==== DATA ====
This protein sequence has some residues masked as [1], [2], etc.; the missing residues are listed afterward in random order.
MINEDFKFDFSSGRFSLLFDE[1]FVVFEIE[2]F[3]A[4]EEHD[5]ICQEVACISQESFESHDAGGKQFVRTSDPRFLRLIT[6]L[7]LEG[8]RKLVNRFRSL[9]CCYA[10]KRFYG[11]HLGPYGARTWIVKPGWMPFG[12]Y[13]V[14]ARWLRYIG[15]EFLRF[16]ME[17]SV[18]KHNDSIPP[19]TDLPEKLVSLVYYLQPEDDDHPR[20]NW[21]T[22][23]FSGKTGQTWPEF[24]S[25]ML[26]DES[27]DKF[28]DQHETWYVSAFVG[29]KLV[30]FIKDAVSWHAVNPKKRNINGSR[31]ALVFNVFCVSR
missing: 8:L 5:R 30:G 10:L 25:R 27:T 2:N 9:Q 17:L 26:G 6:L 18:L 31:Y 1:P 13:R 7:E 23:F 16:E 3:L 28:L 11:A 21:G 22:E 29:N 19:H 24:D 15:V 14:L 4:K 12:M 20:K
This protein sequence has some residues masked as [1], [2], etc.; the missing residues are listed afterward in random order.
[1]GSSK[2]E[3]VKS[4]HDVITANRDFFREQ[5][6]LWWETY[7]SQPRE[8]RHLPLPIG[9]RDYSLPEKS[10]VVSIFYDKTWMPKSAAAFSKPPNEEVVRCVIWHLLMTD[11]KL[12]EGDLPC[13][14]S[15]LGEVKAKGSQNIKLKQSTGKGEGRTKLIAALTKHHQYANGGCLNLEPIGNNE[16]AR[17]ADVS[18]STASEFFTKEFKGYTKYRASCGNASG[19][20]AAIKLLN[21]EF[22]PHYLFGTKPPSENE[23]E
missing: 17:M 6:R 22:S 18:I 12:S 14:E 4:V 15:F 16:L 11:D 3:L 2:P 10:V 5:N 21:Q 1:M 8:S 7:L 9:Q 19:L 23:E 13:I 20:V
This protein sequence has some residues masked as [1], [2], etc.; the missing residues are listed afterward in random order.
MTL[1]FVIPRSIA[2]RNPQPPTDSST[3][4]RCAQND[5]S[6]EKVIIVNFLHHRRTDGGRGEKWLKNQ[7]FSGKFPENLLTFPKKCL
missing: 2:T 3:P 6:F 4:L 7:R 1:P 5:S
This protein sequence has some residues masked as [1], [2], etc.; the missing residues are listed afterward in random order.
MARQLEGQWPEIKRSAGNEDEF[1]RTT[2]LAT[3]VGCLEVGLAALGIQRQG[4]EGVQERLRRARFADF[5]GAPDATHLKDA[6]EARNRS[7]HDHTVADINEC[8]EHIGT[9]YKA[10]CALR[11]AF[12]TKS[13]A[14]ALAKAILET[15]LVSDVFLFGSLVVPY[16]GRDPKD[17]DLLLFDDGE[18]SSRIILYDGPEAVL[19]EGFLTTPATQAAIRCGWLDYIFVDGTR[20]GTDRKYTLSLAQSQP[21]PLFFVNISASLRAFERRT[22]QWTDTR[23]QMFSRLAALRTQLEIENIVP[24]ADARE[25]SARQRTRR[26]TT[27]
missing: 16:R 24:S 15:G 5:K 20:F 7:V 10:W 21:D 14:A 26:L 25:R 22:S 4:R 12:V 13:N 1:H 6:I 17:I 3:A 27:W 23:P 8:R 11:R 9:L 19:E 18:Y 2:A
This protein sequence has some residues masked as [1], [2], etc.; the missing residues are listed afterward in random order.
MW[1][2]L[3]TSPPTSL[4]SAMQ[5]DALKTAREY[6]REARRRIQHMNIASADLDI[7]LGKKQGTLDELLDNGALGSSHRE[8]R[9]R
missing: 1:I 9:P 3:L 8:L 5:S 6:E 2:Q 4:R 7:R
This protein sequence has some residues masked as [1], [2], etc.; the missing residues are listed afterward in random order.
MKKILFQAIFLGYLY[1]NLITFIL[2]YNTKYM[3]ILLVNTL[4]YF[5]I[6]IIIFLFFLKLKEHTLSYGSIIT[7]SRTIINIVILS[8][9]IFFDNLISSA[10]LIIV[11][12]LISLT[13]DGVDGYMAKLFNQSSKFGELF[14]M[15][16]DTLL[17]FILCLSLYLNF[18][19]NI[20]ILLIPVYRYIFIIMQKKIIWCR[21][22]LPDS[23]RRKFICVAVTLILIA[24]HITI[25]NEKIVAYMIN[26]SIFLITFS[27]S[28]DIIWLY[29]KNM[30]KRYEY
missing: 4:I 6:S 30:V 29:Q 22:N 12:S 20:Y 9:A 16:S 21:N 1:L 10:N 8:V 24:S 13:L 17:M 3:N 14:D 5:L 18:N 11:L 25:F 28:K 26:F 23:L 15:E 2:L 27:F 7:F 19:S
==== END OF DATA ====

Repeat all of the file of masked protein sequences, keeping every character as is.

This protein sequence has some residues masked as [1], [2], etc.; the missing residues are listed afterward in random order.
MINEDFKFDFSSGRFSLLFDE[1]FVVFEIE[2]F[3]A[4]EEHD[5]ICQEVACISQESFESHDAGGKQFVRTSDPRFLRLIT[6]L[7]LEG[8]RKLVNRFRSL[9]CCYA[10]KRFYG[11]HLGPYGARTWIVKPGWMPFG[12]Y[13]V[14]ARWLRYIG[15]EFLRF[16]ME[17]SV[18]KHNDSIPP[19]TDLPEKLVSLVYYLQPEDDDHPR[20]NW[21]T[22][23]FSGKTGQTWPEF[24]S[25]ML[26]DES[27]DKF[28]DQHETWYVSAFVG[29]KLV[30]FIKDAVSWHAVNPKKRNINGSR[31]ALVFNVFCVSR
missing: 8:L 5:R 30:G 10:L 25:R 27:T 2:N 9:Q 17:L 26:G 6:L 18:L 31:Y 1:P 13:R 7:E 23:F 16:E 3:L 28:L 11:A 21:G 22:E 29:N 19:H 24:D 15:V 14:L 4:K 12:M 20:K
This protein sequence has some residues masked as [1], [2], etc.; the missing residues are listed afterward in random order.
[1]GSSK[2]E[3]VKS[4]HDVITANRDFFREQ[5][6]LWWETY[7]SQPRE[8]RHLPLPIG[9]RDYSLPEKS[10]VVSIFYDKTWMPKSAAAFSKPPNEEVVRCVIWHLLMTD[11]KL[12]EGDLPC[13][14]S[15]LGEVKAKGSQNIKLKQSTGKGEGRTKLIAALTKHHQYANGGCLNLEPIGNNE[16]AR[17]ADVS[18]STASEFFTKEFKGYTKYRASCGNASG[19][20]AAIKLLN[21]EF[22]PHYLFGTKPPSENE[23]E
missing: 17:M 6:R 22:S 18:I 12:S 14:E 4:V 15:F 16:L 11:D 3:L 2:P 10:V 5:N 21:Q 1:M 8:S 7:L 9:Q 19:L 23:E 13:I 20:V
This protein sequence has some residues masked as [1], [2], etc.; the missing residues are listed afterward in random order.
MTL[1]FVIPRSIA[2]RNPQPPTDSST[3][4]RCAQND[5]S[6]EKVIIVNFLHHRRTDGGRGEKWLKNQ[7]FSGKFPENLLTFPKKCL
missing: 2:T 3:P 6:F 4:L 7:R 1:P 5:S
This protein sequence has some residues masked as [1], [2], etc.; the missing residues are listed afterward in random order.
MARQLEGQWPEIKRSAGNEDEF[1]RTT[2]LAT[3]VGCLEVGLAALGIQRQG[4]EGVQERLRRARFADF[5]GAPDATHLKDA[6]EARNRS[7]HDHTVADINEC[8]EHIGT[9]YKA[10]CALR[11]AF[12]TKS[13]A[14]ALAKAILET[15]LVSDVFLFGSLVVPY[16]GRDPKD[17]DLLLFDDGE[18]SSRIILYDGPEAVL[19]EGFLTTPATQAAIRCGWLDYIFVDGTR[20]GTDRKYTLSLAQSQP[21]PLFFVNISASLRAFERRT[22]QWTDTR[23]QMFSRLAALRTQLEIENIVP[24]ADARE[25]SARQRTRR[26]TT[27]
missing: 16:R 24:S 15:G 5:K 20:F 7:V 10:W 21:D 14:A 26:L 25:R 22:S 4:R 12:V 13:N 1:H 6:I 17:I 3:A 27:W 23:P 8:R 11:R 9:L 19:E 18:Y 2:A
This protein sequence has some residues masked as [1], [2], etc.; the missing residues are listed afterward in random order.
MW[1][2]L[3]TSPPTSL[4]SAMQ[5]DALKTAREY[6]REARRRIQHMNIASADLDI[7]LGKKQGTLDELLDNGALGSSHRE[8]R[9]R
missing: 1:I 9:P 3:L 8:L 5:S 6:E 2:Q 4:R 7:R
This protein sequence has some residues masked as [1], [2], etc.; the missing residues are listed afterward in random order.
MKKILFQAIFLGYLY[1]NLITFIL[2]YNTKYM[3]ILLVNTL[4]YF[5]I[6]IIIFLFFLKLKEHTLSYGSIIT[7]SRTIINIVILS[8][9]IFFDNLISSA[10]LIIV[11][12]LISLT[13]DGVDGYMAKLFNQSSKFGELF[14]M[15][16]DTLL[17]FILCLSLYLNF[18][19]NI[20]ILLIPVYRYIFIIMQKKIIWCR[21][22]LPDS[23]RRKFICVAVTLILIA[24]HITI[25]NEKIVAYMIN[26]SIFLITFS[27]S[28]DIIWLY[29]KNM[30]KRYEY
missing: 4:I 6:S 30:V 29:Q 22:N 12:S 20:Y 9:A 16:S 21:N 1:L 10:N 8:V 24:S 13:L 17:M 3:N 14:D 5:L 18:N 11:L 25:F 28:K 26:F 23:L 15:E 2:L 27:F 7:F 19:S